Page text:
39. Read at Least 52 Books in a Year

I’ve been a lazy reader in the past year or so.  A coworker asked me a few weeks ago what I was reading, and I told him Keith Richards’ autobiography, “Life”.  That was mostly a lie.  I hadn’t actually picked up the book in over a month, (maybe 3, because honesty).  I took this chat as a sign from the Literary Gods and dove back into a constant state of reading.  Since then, I’ve had either a physical book or an audiobook going non-stop and my life is significantly better.  (You can check out my Goodreads at the bottom of the site.)

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Here’s my progress so far: 13/52
1. Born A Crime by Trevor Noah: 5+ Stars
I got the audiobook on Audible and have listened to it twice.  It is so freaking good.  I’ve read/listened to many comedians’ memoirs and this is my favorite (except maybe Amy Poehler’s Yes, Please).  Trevor Noah writes about growing up in South Africa and his family and his career with humor, love, and poignancy.  I feel a visceral pain in my heart that we’re not friends in real life.

2. The Sweetness at the Bottom of the Pie by Alan Bradley: 4 stars
I’m a sucker for a good mystery and grew up reading murder-y novels and watching murder-y shows, so take any mystery review I give with a grain of salt.  This murder mystery takes place in 1950s’ rural England.  I enjoyed the main character, Flavia, more than the story itself.  She is a child fascinated with chemistry and poisons, with a quick wit and a spiteful attitude.  Flavia is the fierce little girl I always wanted to be, kicking ass and solving crimes. Apparently it’s a series, so expect to see 2 through 9 in future posts.

3. Harry Potter and the Cursed Child by JK Rowling (story) and Jack Thorne and John Tiffany (adaptation): 1.5/2 Stars
Just don’t do it.  This play was infuriating.  I bought it in Universal’s The Wizarding World of Harry Potter, and I was so excited to be living out my adolescent fantasy of buying a book in Diagon Alley.  The story itself was “meh”: Harry’s son goes to Hogwarts and has emotions.  Mini-Harry and his only friend, Mini-Malfoy, discover a Time Turner and just keep undoing every single thing from the first seven books.  It’s also mostly about his crappy relationship with Harry, who has become kind of a jerk.  In fact, the main reason I didn’t like it is because of what they did to our trio: Harry is a disconnected father, Ron is a hokey buffoon, and Hermione is shrewish.  Apparently though, seeing it on stage is awesome and they do a really good job.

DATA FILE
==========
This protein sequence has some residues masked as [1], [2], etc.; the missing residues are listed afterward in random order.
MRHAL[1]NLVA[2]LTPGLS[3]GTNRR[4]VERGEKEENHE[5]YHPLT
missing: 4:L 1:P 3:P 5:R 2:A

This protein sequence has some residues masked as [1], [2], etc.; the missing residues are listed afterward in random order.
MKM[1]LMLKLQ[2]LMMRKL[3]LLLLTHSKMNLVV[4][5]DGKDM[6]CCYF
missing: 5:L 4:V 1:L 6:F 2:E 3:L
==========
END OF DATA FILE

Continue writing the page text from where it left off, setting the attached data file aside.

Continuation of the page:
4. Big Little Lies by Liane Moriarty: 4 Stars
I had already seen the TV show, so I knew the Who, What, and Why from the beginning, but I still loved the book.  The story revolves around three mothers in an affluent Australian beach town and the events leading up to a death at a school event.  Although there are fluffy bits about wealthy community gossip (“It’s just SO difficult having a gifted child”, some dad sleeping with the nanny, etc.), Liane Moriarty explored abuse and the characters’ lives in a way that was thoughtful and nuanced. I won’t give any spoilers, but I liked the book better than the show (and the show had Reese Witherspoon, so…).

5. Stardust by Neil Gaiman: 3.5/4 Stars
Neil Gaiman is one of the greats when it comes to fantasy writing.  It’s a short one and a pleasant read.  Tristran Thorne is a young man who crosses a wall to magical land on a quest to retrieve a fallen star for Victoria, an awful human he thinks he loves.  Adventure happens.  Despite that this book has all the things I like (magic, sexiness, realms, etc), Gaiman’s wordy descriptions had me drifting a bit and I found the ending anti-climatic.  Still worth the read.

6. The Subtle Art of Not Giving a F*ck by Mark Manson: 2 Stars
This self help book has a cult following as being the “anti-self help” book.  While Mark Manson had some good (although not new) ideas, I found myself bored for most of it.  Manson was frat bro-y and seemed like a “fuckboy”.  I think I was the wrong audience for this one.

7. Waking Up White by Debby Irving: 3.5/4 Stars